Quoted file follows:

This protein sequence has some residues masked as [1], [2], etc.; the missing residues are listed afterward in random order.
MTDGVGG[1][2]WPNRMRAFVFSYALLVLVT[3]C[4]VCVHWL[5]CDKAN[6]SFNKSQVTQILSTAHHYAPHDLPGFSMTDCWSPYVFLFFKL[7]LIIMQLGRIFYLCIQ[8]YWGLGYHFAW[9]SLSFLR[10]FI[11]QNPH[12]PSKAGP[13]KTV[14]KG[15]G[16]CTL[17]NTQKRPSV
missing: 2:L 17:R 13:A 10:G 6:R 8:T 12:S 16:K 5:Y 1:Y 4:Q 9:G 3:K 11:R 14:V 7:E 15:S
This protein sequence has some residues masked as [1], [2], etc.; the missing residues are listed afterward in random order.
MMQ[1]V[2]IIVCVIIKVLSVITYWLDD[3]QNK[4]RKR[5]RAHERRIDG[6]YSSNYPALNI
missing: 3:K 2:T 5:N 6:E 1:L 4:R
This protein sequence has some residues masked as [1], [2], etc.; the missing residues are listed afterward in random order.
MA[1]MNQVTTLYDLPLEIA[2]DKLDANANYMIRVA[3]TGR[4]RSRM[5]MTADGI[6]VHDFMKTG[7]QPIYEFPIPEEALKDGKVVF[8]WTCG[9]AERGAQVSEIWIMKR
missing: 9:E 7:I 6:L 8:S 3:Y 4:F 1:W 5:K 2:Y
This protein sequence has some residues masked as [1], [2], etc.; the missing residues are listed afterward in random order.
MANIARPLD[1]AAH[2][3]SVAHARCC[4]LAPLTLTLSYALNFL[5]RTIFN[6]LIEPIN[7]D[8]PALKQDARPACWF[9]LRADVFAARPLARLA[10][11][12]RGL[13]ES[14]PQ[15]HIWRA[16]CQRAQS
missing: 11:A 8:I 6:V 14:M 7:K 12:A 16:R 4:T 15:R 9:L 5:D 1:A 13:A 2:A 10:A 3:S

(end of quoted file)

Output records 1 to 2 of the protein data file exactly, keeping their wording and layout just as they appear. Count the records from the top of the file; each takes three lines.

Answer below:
This protein sequence has some residues masked as [1], [2], etc.; the missing residues are listed afterward in random order.
MTDGVGG[1][2]WPNRMRAFVFSYALLVLVT[3]C[4]VCVHWL[5]CDKAN[6]SFNKSQVTQILSTAHHYAPHDLPGFSMTDCWSPYVFLFFKL[7]LIIMQLGRIFYLCIQ[8]YWGLGYHFAW[9]SLSFLR[10]FI[11]QNPH[12]PSKAGP[13]KTV[14]KG[15]G[16]CTL[17]NTQKRPSV
missing: 2:L 17:R 13:A 10:G 6:R 8:T 12:S 16:K 5:Y 1:Y 4:Q 9:G 3:K 11:R 14:V 7:E 15:S
This protein sequence has some residues masked as [1], [2], etc.; the missing residues are listed afterward in random order.
MMQ[1]V[2]IIVCVIIKVLSVITYWLDD[3]QNK[4]RKR[5]RAHERRIDG[6]YSSNYPALNI
missing: 3:K 2:T 5:N 6:E 1:L 4:R